Asian Stocks Rebound From Six-Month Low as Japan AdvancesJonathan Burgos and Kana Nishizawa
Asian stocks rose, with the regional benchmark index rebounding from a six-month low, as Japanese equities climbed on a weaker yen after the U.S. market rallied from its worst three-day slump since 2011.
Sony Corp., an electronics maker that gets most its sales outside Japan, climbed 1.5 percent. Japan Airlines Co. paced gains among Asian carriers as crude oil’s bear-market rout continued. New World Development Co. rose 2.9 percent as the Hong Kong developer won a tender for a residential site. Zoomlion Heavy Industry Science and Technology Co. plunged to a record low after China’s biggest maker of construction equipment forecast a slump in third-quarter profit.
The MSCI Asia Pacific Index rose 0.3 percent to 135.82 as of 8:45 p.m. in Hong Kong. The gauge dropped 9.4 percent from its year high in July through yesterday as the Federal Reserve contemplates when to raise interest rates and a faltering recovery in Europe sparks concern global economic growth will slow. China today reported weaker-than-expected inflation, spurring speculation the government may introduce additional stimulus measures.
“There’s no huge change in the scenario, but investors have been looking for the right timing to come into the market and are betting on a rebound,” Naoki Fujiwara, Tokyo-based chief fund manager at Shinkin Asset Management Co., which oversees about $6 billion. “The stronger dollar will pressure emerging economies, but for Japan a weaker yen will help corporate earnings. China’s slower inflation points to weakness, but the government has been introducing stimulus.”
China’s Shanghai Composite Index climbed 0.6 percent. Hong Kong’s Hang Seng Index rose 0.4 percent. Japan’s Topix index added 0.8 percent as the yen weakened against the dollar. New Zealand’s NZX 50 Index rose 0.3 percent. Australia’s S&P/ASX 200 Index jumped 0.7 percent. South Korea’s Kospi index lost 0.2 percent after a report showed the nation’s jobless rate was unchanged at 3.5 percent last month.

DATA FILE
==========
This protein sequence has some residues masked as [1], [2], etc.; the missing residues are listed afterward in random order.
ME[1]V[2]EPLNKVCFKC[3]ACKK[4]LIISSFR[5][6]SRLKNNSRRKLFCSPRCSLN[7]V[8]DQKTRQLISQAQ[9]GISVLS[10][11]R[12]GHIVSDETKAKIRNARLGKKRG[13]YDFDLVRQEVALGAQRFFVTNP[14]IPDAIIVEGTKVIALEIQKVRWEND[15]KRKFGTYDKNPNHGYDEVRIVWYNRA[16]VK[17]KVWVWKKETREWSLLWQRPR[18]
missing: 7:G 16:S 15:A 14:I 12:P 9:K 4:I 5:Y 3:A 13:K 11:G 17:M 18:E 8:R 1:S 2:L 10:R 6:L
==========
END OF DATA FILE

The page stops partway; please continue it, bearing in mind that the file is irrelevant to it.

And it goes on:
Futures on the S&P 500 slid 1.2 percent today. The underlying gauge added 0.2 percent yesterday, after rallying as much as 1.3 percent. Energy shares in the S&P 500 entered a bear market as Brent crude plunged 4.2 percent to an almost four-year low.
A rout in global equities wiped $1.54 trillion from shares last week, with the S&P 500 tumbling 3.1 percent for its worst drop in two years, amid growing concern of an international economic slowdown. Fed officials said over the weekend that the threat from overseas may lead to rate increases being delayed. The International Monetary Fund cut its forecast for global growth last week.
“We’re likely to see more volatility,” Tim Schroeders, a portfolio manager who helps oversee $1 billion in equities at Pengana Capital Ltd. in Melbourne, said by phone. “As growth continues to disappoint, there’s ongoing concern about geopolitical risks and the spread of the Ebola virus.”
Hong Kong police said they would investigate a complaint alleging an excessive use of force against a pro-democracy protester. Tensions escalated this week after police moved to retake the areas controlled by protesters as Chief Executive Officer Leung Chun-ying said he was losing patience with the demonstrations that have disrupted traffic and commerce.